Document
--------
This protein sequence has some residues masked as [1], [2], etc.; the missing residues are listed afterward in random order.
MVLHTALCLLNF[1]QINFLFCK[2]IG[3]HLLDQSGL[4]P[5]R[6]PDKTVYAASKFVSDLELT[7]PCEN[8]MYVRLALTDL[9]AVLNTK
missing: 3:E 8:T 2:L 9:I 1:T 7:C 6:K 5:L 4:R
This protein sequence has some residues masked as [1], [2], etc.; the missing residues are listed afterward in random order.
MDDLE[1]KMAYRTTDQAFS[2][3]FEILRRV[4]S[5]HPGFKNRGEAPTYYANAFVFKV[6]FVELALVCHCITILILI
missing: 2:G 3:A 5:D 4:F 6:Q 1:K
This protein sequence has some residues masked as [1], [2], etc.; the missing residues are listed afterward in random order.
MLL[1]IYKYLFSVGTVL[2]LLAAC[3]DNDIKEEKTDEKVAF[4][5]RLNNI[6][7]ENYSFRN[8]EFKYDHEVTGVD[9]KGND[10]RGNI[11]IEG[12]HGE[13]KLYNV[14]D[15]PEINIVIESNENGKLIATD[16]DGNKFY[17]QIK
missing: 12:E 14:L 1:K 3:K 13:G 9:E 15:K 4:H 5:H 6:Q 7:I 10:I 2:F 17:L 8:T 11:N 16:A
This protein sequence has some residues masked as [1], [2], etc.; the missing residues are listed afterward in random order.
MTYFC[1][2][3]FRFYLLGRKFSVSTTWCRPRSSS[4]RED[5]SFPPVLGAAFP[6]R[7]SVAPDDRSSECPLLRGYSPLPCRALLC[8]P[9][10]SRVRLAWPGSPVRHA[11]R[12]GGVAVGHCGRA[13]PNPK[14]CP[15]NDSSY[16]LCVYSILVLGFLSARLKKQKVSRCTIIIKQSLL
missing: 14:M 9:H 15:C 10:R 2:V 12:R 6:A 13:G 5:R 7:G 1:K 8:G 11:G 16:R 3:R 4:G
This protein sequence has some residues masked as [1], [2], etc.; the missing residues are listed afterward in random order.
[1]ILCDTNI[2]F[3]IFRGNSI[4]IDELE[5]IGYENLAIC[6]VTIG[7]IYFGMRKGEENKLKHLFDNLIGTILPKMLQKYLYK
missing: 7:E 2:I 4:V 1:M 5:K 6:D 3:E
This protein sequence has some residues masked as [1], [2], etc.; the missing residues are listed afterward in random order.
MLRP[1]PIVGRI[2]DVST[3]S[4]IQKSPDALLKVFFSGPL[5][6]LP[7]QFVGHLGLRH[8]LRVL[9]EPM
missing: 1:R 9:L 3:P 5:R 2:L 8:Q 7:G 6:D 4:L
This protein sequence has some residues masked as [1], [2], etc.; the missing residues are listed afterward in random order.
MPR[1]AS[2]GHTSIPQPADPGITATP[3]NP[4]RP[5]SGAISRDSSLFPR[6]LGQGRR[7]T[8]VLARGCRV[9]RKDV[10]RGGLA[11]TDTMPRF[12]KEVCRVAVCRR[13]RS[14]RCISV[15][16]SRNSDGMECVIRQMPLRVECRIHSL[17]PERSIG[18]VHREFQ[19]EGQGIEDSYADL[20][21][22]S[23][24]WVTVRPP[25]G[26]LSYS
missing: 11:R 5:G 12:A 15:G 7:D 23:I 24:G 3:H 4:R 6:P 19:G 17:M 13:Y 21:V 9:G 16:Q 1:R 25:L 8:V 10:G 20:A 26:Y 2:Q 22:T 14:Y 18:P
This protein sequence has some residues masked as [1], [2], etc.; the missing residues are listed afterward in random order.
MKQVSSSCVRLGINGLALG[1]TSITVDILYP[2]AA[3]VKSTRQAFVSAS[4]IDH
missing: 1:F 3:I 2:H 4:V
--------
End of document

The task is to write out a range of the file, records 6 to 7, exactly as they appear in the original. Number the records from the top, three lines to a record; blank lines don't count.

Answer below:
This protein sequence has some residues masked as [1], [2], etc.; the missing residues are listed afterward in random order.
MLRP[1]PIVGRI[2]DVST[3]S[4]IQKSPDALLKVFFSGPL[5][6]LP[7]QFVGHLGLRH[8]LRVL[9]EPM
missing: 1:R 9:L 3:P 5:R 2:L 8:Q 7:G 6:D 4:L
This protein sequence has some residues masked as [1], [2], etc.; the missing residues are listed afterward in random order.
MPR[1]AS[2]GHTSIPQPADPGITATP[3]NP[4]RP[5]SGAISRDSSLFPR[6]LGQGRR[7]T[8]VLARGCRV[9]RKDV[10]RGGLA[11]TDTMPRF[12]KEVCRVAVCRR[13]RS[14]RCISV[15][16]SRNSDGMECVIRQMPLRVECRIHSL[17]PERSIG[18]VHREFQ[19]EGQGIEDSYADL[20][21][22]S[23][24]WVTVRPP[25]G[26]LSYS
missing: 11:R 5:G 12:A 15:G 7:D 23:I 24:G 3:H 4:R 6:P 19:G 17:M 13:Y 21:V 9:G 16:Q 1:R 25:L 8:V 10:G 20:A 26:Y 2:Q 22:T 14:Y 18:P